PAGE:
The flow of the psalms: discovering their structure and theology
O. Palmer Robertson
P & R, 2015
The value of a map or guide to navigate the Bible is readily accepted. Books like God’s Big Picture help people make sense of where the section they’re reading fits into the overall scheme of things. Yet we tend not to see a similar need when it comes to the psalms, and apart from a few well known collections (the Songs of Ascents or the Egyptian Hallel), even psalm-singers are by and large happy to treat them as standalone entities. Palmer Robertson begs to differ, and his book provides a road-map (complete with diagrams) to help navigate your way through what he argues is a carefully arranged book.
Robertson sees distinct themes in each of the five books of the psalter – confrontation, communication, devastation, maturation and consummation. Evidence for a deliberate difference between book 1 and book 2 is seen in the first book’s almost exclusive use of Yahweh and the second’s almost exclusive use of Elohim. This is true even in psalms which otherwise are almost identical (eg 14 and 53). Why? Because book two is addressing the nations, and so in Psalm 53 confronting the atheists head-on. Robertson repeatedly emphasises the importance of the Davidic covenant, recognising that in the psalms David is the Messianic king, not an individual with ‘an imbalanced personality who sees all people who disagree with him as his “enemies”‘. Instead, the focus is on David as the covenantal head of the nation: if he achieves victory, his people triumph. Reading individual psalms in their redemptive historical context also emphases the clash between the seed of the woman and the seed of Satan. ‘To understand these I-psalms in their fullest significance for the individual, they must first be appreciated for their role in speaking for God’s anointed servant, the messianic king.’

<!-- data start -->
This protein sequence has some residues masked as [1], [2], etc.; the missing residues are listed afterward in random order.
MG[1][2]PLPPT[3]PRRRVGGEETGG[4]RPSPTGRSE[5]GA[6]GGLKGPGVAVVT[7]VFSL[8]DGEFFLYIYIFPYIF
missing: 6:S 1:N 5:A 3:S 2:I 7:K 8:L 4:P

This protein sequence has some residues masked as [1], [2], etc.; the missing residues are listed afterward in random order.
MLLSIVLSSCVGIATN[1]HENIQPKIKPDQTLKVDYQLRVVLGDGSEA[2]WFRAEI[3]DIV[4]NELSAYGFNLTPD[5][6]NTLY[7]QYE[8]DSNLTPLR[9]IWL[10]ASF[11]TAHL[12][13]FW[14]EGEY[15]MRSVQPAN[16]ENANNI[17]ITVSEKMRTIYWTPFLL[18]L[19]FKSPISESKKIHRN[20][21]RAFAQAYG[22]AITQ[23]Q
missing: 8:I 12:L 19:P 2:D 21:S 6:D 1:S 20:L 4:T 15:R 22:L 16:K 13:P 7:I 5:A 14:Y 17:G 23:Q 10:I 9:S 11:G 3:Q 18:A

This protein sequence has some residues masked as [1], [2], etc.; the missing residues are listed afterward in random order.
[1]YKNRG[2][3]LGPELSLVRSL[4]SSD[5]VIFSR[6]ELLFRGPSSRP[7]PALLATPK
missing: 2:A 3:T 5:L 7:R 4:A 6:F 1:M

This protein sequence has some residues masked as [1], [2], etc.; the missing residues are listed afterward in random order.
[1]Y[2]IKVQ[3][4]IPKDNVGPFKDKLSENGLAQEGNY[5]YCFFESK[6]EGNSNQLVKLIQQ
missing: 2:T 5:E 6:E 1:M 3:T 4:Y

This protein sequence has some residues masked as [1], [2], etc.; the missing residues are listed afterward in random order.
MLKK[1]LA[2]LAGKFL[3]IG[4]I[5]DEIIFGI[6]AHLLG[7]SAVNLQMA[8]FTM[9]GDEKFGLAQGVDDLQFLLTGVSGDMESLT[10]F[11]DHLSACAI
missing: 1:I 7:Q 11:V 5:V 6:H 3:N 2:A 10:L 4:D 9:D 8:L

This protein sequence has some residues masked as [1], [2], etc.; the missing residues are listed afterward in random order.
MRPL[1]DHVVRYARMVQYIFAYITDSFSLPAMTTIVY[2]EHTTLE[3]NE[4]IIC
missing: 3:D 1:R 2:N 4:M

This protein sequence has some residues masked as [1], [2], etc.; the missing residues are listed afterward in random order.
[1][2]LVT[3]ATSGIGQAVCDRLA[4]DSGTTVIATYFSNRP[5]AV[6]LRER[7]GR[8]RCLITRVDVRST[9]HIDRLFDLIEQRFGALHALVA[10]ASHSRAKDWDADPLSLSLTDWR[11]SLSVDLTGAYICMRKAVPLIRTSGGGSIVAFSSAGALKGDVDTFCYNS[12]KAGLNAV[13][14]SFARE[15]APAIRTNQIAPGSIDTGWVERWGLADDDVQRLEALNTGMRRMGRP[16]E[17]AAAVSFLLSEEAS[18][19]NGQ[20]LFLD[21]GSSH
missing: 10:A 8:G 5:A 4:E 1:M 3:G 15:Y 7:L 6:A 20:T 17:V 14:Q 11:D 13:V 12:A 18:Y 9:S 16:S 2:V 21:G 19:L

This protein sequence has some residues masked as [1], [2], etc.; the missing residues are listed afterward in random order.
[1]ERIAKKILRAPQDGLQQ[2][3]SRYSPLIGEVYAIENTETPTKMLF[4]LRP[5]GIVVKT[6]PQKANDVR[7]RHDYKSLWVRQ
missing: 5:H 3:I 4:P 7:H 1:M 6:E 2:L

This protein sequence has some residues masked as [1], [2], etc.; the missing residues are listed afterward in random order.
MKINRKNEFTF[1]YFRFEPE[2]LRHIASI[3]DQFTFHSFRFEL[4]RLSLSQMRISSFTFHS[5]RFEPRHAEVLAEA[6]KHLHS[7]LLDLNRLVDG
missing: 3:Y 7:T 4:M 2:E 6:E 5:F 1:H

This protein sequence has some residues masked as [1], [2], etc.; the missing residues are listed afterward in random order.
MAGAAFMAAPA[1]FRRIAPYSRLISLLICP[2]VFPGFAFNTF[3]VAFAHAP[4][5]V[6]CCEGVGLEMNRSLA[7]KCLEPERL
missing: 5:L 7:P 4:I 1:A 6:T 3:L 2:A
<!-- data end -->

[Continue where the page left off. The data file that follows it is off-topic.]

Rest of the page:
He argues that structural markers throughout the psalter are there to aid memorisation, eg acrostics, the pattern of a Torah psalm followed by a Messianic one (1&2, 18&19, 118&119), repeated vocabulary and themes. Primarily the arrangement is biblical-theological rather than chronological. For example, 138-45 (which he argues were especially suited to exile) perhaps come before the great climax of the psalter because the final editor ‘wanted to retain a strong dose of realism at the very end of the book’. Robertson doesn’t interact with Alec Motyer’s insight that the Songs of Ascents are set out in five groups of three, each (apart from the last group) consisting of a mini-pilgrimage. Helpfully however he does point out how they function as a meditation on the Aaronic blessing. He also argues that Psalm 127 with its house, city and sons must be interpreted as the middle psalm of the Songs of Ascents and must be applied not just to the ordinary domestic scene but to Yahweh’s work as redeemer, showing that interpreting the psalms in their context helps avoid moralistic interpretations.
Less convincing are his attempts to show that an awareness of the structure of the psalter affected how the NT writers quoted the psalms, or that one must understand their quotes from individual psalms in the context of the psalter as a whole. When writing on the significance of the poetic name ‘Yah’, he attempts on exhaustive list of references outside the psalter, but misses Isaiah 26:4.
Overall though Robertson’s arguments are convincing and shed much light on this ‘glorious book of divinely inspired and God-glorifying Scripture’. If the scribes could take such care over the psalms that they knew and highlighted the middle letter of the psalter – could not the God who created the universe have displayed even more skill than them in weaving it together? Psalm singers have the advantage of already being familiar with many of the individual pieces – this book shows how they fit together. Just two years short of his ‘fourscore years’ (Ps 90:10), Palmer Robertson continues to bear fruit in old age (Ps 92:14), and has done a great service to the church with this book. His missionary heart comes across as he comments ‘how glorious it is to see new nations, peoples, tribes’ entering into Christ’s kingdom. With this map in our hands, we can not only teach them to sing psalms, we can help them navigate and memorise these songs of the King. Book of the year so far.
Thanks to P & R for providing a review copy.